January 12-17, 2020
A 6 day trip to Yosemite Valley staying at Curry Village and Crane Flat far away from any shiny screens and electronics.
Transportation, Food & Lodging
Wear comfortable clothes. Hiking gear is not necessary. Have some warm clothes (i.e. jacket, hats, gloves) in your backpack. When we get off the bus in Yosemite it will be cold. You will have to stand outside for some time waiting for instructions and for your keys. You will not be hiking as soon as you get off the bus. However, you may have a night hike on our arrival day after dinner. Students will have time to change into appropriate attire. If student experiences motion sickness, please indicate on the medication form that they can take Dramamine.
Absolutely no student cell phones or texting/emailing devices are allowed. Students are allowed to bring a camera as long as it is not part of another device that can make calls or text. Gameboys and mp3 players with no internet/game capability are okay on the bus only. If they are being used outside of the bus they will be confiscated. It is a good idea to put your name on everything you bring.
In Yosemite Valley, students will be staying at Half Dome Village. There will be 4 students to a tent. Students will need a sleeping bag and pillow.
Bathroom facilities are centrally located near the tents in Curry Village. Students will have time to shower during their breaks (i.e. before dinner or before breakfast). Students will not be permitted to walk around with wet hair. We suggest you bring a shower cap or hair tie to keep your hair dry in the shower.
Students will be eating in the mess hall (cafeteria style) at Half Dome Village. Please note any special dietary needs on the medical forms: vegetarian, allergies, etc.
DAY HIKE GEAR
A normal school backpack (NO side satchels please) that has been made water resistant (w/ Scotch Guard or water resistant product) is adequate. Students need enough room for a small journal (provided, but bring a gallon zip lock bag for it), pencils (no pens please….they freeze), water (2 reusable water bottles – 24oz. minimum), camera (optional), hats/gloves, sunscreen, sunglasses, flashlight w/ batteries, small snacks (for bus ride – NO CANDY), few hand wipes, trash bag (we leave no trace), bandana (crumb catcher), warm jacket, and wallet (for lunches to and from Yosemite).
Please do not pack using garbage bags. They tear easily. If your suitcase/duffel is not waterproof, you may want to line it with a garbage bag to keep everything dry. Spraying your suitcase with water resistant products may also be helpful. Remember: you carry what you bring. Only bring what is absolutely necessary!
MEDICATIONS (prescription and non-prescription)
All students must hand their chaperone any medications they are bringing to Yosemite. All medication needs to be in its original container and placed in a plastic zip-lock bag with instructions explaining when and how to dispense the medication on the “Medication Information Form”. You should also mark/list any over the counter medications your child has permission to take in the event of injury or illness on this form. The form must be signed at the bottom giving permission to chaperones/teachers to dispense medication to your child. If a student has an inhaler for asthma or an Epipen, they keep those with them. These should be noted on the medication form. We will give Dramamine to them before we get to the mountainous part of the ride to and from Yosemite.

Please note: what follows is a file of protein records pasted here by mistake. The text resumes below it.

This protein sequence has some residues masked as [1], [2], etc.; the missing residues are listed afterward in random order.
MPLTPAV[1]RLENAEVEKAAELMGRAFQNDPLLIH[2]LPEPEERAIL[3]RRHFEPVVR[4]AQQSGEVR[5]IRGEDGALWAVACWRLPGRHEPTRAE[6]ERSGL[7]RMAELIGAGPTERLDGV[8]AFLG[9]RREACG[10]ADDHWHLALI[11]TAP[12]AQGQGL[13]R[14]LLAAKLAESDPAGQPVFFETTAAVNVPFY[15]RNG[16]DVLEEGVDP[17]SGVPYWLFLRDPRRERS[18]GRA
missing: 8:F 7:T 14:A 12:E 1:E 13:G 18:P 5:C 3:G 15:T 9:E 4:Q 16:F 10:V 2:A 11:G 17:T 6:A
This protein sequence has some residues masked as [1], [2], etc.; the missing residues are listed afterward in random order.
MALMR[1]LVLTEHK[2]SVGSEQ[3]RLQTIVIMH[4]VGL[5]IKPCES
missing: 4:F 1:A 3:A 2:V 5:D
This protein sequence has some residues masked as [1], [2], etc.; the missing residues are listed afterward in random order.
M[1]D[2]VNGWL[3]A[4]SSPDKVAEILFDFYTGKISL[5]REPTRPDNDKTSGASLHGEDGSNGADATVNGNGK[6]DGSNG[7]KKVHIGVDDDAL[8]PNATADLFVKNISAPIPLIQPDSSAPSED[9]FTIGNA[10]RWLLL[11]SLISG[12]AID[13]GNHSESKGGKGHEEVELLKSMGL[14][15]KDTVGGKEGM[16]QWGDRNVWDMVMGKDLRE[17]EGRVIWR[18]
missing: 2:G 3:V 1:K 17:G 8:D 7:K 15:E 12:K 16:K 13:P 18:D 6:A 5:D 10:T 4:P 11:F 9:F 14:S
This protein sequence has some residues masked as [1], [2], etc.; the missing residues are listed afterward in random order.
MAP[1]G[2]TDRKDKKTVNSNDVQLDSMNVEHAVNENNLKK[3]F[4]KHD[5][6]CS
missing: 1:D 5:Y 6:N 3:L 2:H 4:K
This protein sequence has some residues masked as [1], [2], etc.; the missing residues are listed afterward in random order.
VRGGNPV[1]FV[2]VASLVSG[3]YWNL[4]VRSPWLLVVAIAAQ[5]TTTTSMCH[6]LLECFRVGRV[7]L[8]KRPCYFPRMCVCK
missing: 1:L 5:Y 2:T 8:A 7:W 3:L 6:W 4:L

Rundown on our emergency operation plans
Yosemite Valley (elevation approx. 4,000 ft):
A full-service outpatient medical facility is located in Yosemite Valley. A car (with chains) is available to transport any student or chaperone to the clinic if needed. An extensive first aid kit is available at this site as well. Cell phone and regular phones are available for emergency use.
NatureBridge educators (from website)
All NatureBridge educators have Wilderness First Responder certification and a “passion about teaching, youth, and the environment. The field science educators, along with support from attending chaperones, supervise children in groups during the day. Attending chaperones -- parents, teachers, and school administrators -- are responsible for participant safety and security at all times but especially during non-programming times in the shared public areas of Yosemite Valley (between 4:00 and 7:00 p.m. (recreation time and dinner), and between 8:45 p.m. and 8:30 a.m. (after evening program to morning meeting).
If there is a medical emergency in the field, our field educators at the scene will administer appropriate medical care until professional medics arrive. They are able to use their cell phones to dial 911 from most areas in the park in case of life-threatening emergencies; National Park Service staff will respond. There is a medical clinic in Yosemite Valley. The clinic staff treat minor injuries and illnesses; anything more severe requires the patient be transported to an area hospital. Registration and medical forms for all participants are kept on file at the clinic. Parent or guardians listed as emergency contacts on the medical registration form will be notified by an attending adult chaperone or a medical professional in the event of an injury requiring medical treatment.
Important: There is no infirmary for your child to stay in if he/she is running a fever or experiencing other symptoms of illness. If your child comes down with an illness and is not able to participate in the program or is contagious, you will be required to come and pick him/her up. It’s a 6-hour drive each way. We will do everything in our power to make sure everyone stays healthy, but kids do occasionally get sick and we need you to be aware of the requirements. Thank you in advance for your cooperation in this matter should the occasion arise.